The slow arc of your life, sustained by a continual return to the lifegiving moment, which holds you in your course and shows you the breadth and depth and height of time. I call it a return, but isn’t it more like a repetition? A repetition of the same that makes the same new and lets you face the newness of the future – that lets you function in the world.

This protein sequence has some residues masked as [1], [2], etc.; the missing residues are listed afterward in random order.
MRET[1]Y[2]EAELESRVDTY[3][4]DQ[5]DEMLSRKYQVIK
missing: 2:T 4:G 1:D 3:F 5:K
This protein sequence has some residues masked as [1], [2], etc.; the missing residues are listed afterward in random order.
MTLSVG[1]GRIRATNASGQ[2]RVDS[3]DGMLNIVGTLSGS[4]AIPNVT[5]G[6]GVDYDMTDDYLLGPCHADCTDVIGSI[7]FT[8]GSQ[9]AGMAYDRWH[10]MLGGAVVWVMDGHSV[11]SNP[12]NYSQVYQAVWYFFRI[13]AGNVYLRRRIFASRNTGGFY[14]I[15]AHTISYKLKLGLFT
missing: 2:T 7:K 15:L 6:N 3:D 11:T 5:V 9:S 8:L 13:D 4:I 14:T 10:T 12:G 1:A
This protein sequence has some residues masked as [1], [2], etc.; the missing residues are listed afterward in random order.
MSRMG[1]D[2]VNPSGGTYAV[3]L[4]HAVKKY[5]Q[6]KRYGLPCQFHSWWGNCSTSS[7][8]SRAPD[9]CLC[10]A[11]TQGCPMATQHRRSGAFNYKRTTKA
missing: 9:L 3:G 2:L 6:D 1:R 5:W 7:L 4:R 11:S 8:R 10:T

Kierkegaard wrote about repetition. The Danish word for it, gentagelse, literally means ‘taking back’, but for Kierkegaard it means more than wresting the past into the present. True repetition for Kierkegaard points both back and forth in time, it renews the past while opening it up to the unknown. It has a mysterious relation to the moment, and in a sense is the moment: a kind of suspension of time that gives you back the past as the new for no reason, just as Job was given back his life and more for no reason. Repetition happens: it’s experienced as a gift, not taken.